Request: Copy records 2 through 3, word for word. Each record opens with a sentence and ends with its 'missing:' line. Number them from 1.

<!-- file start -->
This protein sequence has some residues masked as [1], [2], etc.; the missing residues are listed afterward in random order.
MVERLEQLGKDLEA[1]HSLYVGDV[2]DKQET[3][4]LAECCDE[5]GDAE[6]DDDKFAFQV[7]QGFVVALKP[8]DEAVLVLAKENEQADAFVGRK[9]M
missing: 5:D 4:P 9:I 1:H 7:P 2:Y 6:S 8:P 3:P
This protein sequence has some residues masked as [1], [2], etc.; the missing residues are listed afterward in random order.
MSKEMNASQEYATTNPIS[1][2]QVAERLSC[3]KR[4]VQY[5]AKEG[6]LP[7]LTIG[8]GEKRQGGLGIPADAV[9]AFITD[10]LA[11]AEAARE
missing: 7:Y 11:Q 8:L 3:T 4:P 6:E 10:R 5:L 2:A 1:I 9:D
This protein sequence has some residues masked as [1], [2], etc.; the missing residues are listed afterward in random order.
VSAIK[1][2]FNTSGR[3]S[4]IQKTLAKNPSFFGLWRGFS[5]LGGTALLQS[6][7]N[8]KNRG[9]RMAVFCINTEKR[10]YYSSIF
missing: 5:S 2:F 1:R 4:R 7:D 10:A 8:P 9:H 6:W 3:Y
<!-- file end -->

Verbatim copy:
This protein sequence has some residues masked as [1], [2], etc.; the missing residues are listed afterward in random order.
MSKEMNASQEYATTNPIS[1][2]QVAERLSC[3]KR[4]VQY[5]AKEG[6]LP[7]LTIG[8]GEKRQGGLGIPADAV[9]AFITD[10]LA[11]AEAARE
missing: 7:Y 11:Q 8:L 3:T 4:P 6:E 10:R 5:L 2:A 1:I 9:D
This protein sequence has some residues masked as [1], [2], etc.; the missing residues are listed afterward in random order.
VSAIK[1][2]FNTSGR[3]S[4]IQKTLAKNPSFFGLWRGFS[5]LGGTALLQS[6][7]N[8]KNRG[9]RMAVFCINTEKR[10]YYSSIF
missing: 5:S 2:F 1:R 4:R 7:D 10:A 8:P 9:H 6:W 3:Y